Why Airplanes Look Alike

I was sitting waiting to go at an airline airport the other day when I realized how closely I had to look to know if it was a Boeing or an Airbus. Aging descendants of the DC-9 were easy to spot with their fuselage mounted engines, but a Boeing 777 looks a lot like an Airbus A330.  An Airbus 320 series looks very much like a Boeing 737 that doesn’t have the graceful Aviation Partners winglets.

Yes, it’s still easy to spot the Boeing 747 with its fuselage hump, and the sheer size of the Airbus A380 is unmistakable, but the overall design of airliners has homogenized. And it’s continuing into the smaller airliners where the new Bombardier C-series jets look very similar to the wildly successful Embraer E-jets. Even the ATR and Bombardier Dash-8 turboprops now look a lot alike as they have stretched under their high wing.

What’s happening is aviation has matured. When different groups design an airplane for the same mission the results come out about the same. People have been designing, building and flying airplanes long enough to know what works best for specific missions.

For example, do you see any low wing bush planes? The Thrush and Air Tractor agplanes that dominate the world of crop spraying look very much alike. And with the exception of the HondaJet the configuration of purpose-built business jets is essentially the same.

The maturity of aviation extends down to personal aviation where the low wing design with conventional horizontal tail placement dominates. And in aerobatic flying a mid-wing design with a very narrow fuselage wins the championships despite the unbelievable air show performances of Sean Tucker in his biplane.

If you want a glimpse of aviation design in its youth before trial and error drove it to maturity just look at the antique airplane area at Oshkosh. There you will see airplanes in all manner of configurations that were certified and built in at least enough numbers for a few to survive. Every design idea got a chance in those early days and the market picked the winners.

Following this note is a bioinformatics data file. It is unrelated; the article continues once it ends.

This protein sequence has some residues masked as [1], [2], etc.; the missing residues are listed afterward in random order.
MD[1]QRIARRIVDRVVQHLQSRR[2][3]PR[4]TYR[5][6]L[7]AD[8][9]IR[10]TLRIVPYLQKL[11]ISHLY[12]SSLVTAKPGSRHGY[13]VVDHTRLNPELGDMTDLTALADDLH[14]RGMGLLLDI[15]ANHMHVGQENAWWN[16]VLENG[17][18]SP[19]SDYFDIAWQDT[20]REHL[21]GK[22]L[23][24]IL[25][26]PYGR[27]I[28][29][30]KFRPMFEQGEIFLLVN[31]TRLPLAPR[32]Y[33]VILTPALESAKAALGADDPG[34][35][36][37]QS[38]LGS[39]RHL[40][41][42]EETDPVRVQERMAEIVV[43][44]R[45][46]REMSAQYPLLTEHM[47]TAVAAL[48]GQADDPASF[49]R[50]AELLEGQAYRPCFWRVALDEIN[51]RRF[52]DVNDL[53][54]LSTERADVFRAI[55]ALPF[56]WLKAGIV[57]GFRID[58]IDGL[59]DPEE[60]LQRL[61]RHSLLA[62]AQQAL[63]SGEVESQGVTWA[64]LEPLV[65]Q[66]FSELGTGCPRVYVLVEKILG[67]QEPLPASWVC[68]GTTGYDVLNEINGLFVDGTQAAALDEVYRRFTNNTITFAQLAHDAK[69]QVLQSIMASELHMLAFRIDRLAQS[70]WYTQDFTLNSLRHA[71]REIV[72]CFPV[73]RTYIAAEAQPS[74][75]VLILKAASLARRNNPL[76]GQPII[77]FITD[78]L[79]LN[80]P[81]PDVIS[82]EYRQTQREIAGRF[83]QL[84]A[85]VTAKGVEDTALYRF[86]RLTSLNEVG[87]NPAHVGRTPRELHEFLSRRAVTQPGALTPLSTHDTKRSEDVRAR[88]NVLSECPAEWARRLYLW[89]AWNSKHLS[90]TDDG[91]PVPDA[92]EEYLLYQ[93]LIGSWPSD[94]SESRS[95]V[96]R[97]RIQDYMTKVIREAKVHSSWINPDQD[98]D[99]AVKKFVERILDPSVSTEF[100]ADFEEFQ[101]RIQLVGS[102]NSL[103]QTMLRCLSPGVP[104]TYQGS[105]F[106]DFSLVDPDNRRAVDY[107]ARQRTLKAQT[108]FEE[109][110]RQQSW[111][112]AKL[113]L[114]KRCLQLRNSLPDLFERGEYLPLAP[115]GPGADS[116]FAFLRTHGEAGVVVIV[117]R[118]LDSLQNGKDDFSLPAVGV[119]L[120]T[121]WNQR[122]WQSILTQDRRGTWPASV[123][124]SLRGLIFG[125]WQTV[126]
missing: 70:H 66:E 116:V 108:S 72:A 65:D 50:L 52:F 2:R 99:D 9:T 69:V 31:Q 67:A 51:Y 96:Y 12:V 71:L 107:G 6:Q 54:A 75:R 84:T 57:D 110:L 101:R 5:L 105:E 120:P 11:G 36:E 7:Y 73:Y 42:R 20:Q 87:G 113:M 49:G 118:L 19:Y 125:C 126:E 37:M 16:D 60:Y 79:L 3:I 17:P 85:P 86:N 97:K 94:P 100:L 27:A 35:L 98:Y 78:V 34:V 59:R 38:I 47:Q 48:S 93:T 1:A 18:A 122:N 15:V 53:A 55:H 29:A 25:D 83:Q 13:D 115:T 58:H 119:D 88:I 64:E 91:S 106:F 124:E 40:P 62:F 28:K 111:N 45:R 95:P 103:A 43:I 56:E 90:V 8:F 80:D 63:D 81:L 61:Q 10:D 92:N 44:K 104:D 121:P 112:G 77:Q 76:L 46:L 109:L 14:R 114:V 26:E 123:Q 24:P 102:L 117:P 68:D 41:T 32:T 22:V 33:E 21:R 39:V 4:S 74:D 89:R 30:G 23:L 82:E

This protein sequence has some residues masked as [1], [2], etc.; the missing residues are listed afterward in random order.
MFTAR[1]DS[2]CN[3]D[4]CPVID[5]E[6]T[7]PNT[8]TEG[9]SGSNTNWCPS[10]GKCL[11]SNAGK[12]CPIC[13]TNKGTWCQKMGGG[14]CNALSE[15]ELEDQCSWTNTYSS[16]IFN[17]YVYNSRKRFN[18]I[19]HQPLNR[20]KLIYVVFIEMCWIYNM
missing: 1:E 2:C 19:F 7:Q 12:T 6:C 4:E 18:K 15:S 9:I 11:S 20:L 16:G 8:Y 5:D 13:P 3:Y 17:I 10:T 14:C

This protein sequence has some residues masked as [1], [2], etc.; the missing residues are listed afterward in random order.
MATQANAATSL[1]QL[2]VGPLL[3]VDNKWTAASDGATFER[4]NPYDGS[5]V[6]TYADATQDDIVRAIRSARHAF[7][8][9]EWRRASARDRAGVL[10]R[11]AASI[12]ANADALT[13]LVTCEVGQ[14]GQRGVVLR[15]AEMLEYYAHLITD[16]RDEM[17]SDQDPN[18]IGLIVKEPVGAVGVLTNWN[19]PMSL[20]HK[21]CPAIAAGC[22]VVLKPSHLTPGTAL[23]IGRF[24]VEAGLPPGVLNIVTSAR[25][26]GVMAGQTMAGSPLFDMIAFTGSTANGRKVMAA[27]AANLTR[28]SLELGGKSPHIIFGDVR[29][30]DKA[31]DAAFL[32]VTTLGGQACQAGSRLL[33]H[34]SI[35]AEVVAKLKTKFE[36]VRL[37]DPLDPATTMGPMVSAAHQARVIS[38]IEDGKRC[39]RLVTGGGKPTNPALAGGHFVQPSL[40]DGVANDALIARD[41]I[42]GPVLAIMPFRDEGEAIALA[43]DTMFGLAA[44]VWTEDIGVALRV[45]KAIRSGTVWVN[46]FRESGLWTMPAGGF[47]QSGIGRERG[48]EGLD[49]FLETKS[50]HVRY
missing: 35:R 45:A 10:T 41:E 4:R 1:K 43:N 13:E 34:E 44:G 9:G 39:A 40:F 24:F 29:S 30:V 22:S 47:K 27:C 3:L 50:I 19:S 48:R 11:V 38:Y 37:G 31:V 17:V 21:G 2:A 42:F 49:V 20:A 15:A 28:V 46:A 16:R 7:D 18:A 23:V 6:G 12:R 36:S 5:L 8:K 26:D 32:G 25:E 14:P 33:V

You can see the same level of design maturity in the homebuilt area at Oshkosh, too. There you will see one or two examples of just about any airplane design configuration and a vast array of construction materials and techniques. But if you count prop spinners you will see that homebuilding has matured, too, and in maturity it is a Vans RV that dominates.

None of this design maturity has anything to do with what is the best technology but rather what is the best combination of technologies that delivers more of what pilots want than other combinations. A big component of maturity in airplanes–or people for that matter– is compromising on some desires to get more of what we want in other areas of performance and pleasure.

There are still some people creating what engineers call a “point design” because the airplane is focused on a single design point. An example would be an air racer where speed is everything and the only thing. Or extreme short runway capability. Or maximum cabin volume. And so on. But those are niche airplanes.

Decades ago my friend Peter Garrison designed and built a point design with his original Melmoth. Peter’s design point was extreme range with decent cruise speed. He succeeded. Peter flew Melmoth non-stop across the Pacific, to the tip of South America and on other extremely long unrefueled trips.

But few, if any, want to sit in a small single engine airplane over the open ocean for hours on end so there is no copy of Melmoth. And when Melmoth was destroyed when it was hit by an out of control airplane as Peter held short waiting to takeoff even he changed his mind. His second design can carry four instead of two, and has only a fraction of the range. Some aspect of maturity—maybe having been there and done that—removed Peter’s desire to cross vast oceans in his own creation again.

Most new airplane designs are better in useful measurements such as speed, range, cabin room and payload than earlier designs. The gains are not often huge, but cumulatively new airplane designs can deliver more of what the majority seeks than designs of years ago. And those improvements are typically the result of using what worked well before and making it better.

Does this maturity mark the end of aviation innovation? I don’t think so. A long time ago automotive designers settled on four wheels as the optimum for nearly all passenger vehicle missions. Has auto design innovation stopped because all cars have four wheels and use the front two to steer? Of course not.